Local News

Wake Commissioners Approve School Bond Proposal

Posted May 17, 2006

— Wake County commissioners gave the nod Wednesday to a $1.06 billion school bond on the November ballot. At the same time, both commissioners and school board members acknowledge other funding sources need to be pursued, because they say this bond is just the beginning.

Wake Officials, Critics Divided On Consequences If Bond Issue Doesn't Pass

On Wednesday, the board pitched its plan and a majority of Wake County commissioners were on board.

"The $1 billion, $55 million is the first down payment in a bond program that's going to go forward over the next 10 years," said county commissioner Tony Gurley. "I look to see bonds every two years to meet the needs of the school system."

Leaders want voters to know the current proposal is just the beginning of a construction plan to accommodate massive growth.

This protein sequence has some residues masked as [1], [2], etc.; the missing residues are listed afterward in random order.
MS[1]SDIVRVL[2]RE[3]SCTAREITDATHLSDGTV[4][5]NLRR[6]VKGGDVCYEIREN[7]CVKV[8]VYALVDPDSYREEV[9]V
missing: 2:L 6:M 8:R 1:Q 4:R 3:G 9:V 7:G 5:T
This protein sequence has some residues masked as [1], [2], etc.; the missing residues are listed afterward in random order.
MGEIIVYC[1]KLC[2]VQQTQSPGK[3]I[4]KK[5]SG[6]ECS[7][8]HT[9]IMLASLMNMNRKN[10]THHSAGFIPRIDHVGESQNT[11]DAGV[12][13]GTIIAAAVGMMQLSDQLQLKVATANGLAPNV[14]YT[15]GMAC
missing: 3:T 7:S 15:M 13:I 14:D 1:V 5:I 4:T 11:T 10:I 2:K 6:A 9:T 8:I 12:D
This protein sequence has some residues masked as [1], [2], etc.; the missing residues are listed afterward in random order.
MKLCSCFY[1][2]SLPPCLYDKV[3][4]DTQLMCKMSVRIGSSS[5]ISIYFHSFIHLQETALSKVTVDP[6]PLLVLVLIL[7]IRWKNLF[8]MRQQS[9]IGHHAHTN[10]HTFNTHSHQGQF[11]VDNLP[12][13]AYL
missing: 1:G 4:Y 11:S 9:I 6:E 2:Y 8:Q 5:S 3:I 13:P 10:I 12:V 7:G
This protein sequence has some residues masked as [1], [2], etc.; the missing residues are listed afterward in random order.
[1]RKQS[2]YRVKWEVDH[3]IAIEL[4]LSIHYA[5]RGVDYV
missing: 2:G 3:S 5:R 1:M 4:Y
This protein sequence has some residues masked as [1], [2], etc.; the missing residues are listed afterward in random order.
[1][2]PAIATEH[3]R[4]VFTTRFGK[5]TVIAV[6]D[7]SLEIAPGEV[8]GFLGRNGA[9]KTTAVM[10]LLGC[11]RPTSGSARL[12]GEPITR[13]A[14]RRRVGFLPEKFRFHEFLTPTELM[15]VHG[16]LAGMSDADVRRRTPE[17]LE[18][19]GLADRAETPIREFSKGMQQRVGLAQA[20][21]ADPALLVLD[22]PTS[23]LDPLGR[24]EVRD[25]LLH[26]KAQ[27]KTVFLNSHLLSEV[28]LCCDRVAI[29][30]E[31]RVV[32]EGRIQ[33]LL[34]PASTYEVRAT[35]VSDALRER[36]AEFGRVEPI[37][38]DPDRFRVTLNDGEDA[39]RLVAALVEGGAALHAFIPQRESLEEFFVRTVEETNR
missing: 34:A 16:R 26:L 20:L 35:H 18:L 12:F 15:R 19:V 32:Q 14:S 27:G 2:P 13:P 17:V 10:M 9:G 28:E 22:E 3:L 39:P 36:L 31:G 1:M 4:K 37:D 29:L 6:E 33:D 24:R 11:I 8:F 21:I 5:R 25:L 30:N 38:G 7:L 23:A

The plan calls for 16 to 20 year-round schools, instead of the original plan of 50. Still, the proposal comes with compromise. The plan will actually increase modular classrooms by 75 units instead of the school board's goal of reducing mobile classrooms.

County commissioner Phil Jeffreys does not support the bond and is not even willing to say he will not oppose it.

"I think we need to do everything we can to save taxpayers' money and that (means) kindergarten through 12 year-round schools," he said.

After weeks and hours of debate, the board chose a bond of just over $1 billion on Tuesday. Many parents liked the bond because it will mean the reduction of the number of elementary schools that would become mandatory year-round.

"I think this board is attuned to the needs of parents, and I really think the proposal on the table is acknowledging that mandatory year-round is not what our parent community wants and we've heard that loud and clear," said school board member Carol Parker.

"I think we will all get behind this, get people out there to support the bond. That's what is most important," said parent Graham Satisky.

County commissioners will have to decide whether to split the bond up or try and have it approved by voters in a lump amount. A citizens committee is also being formed to help sell the bond to voters.


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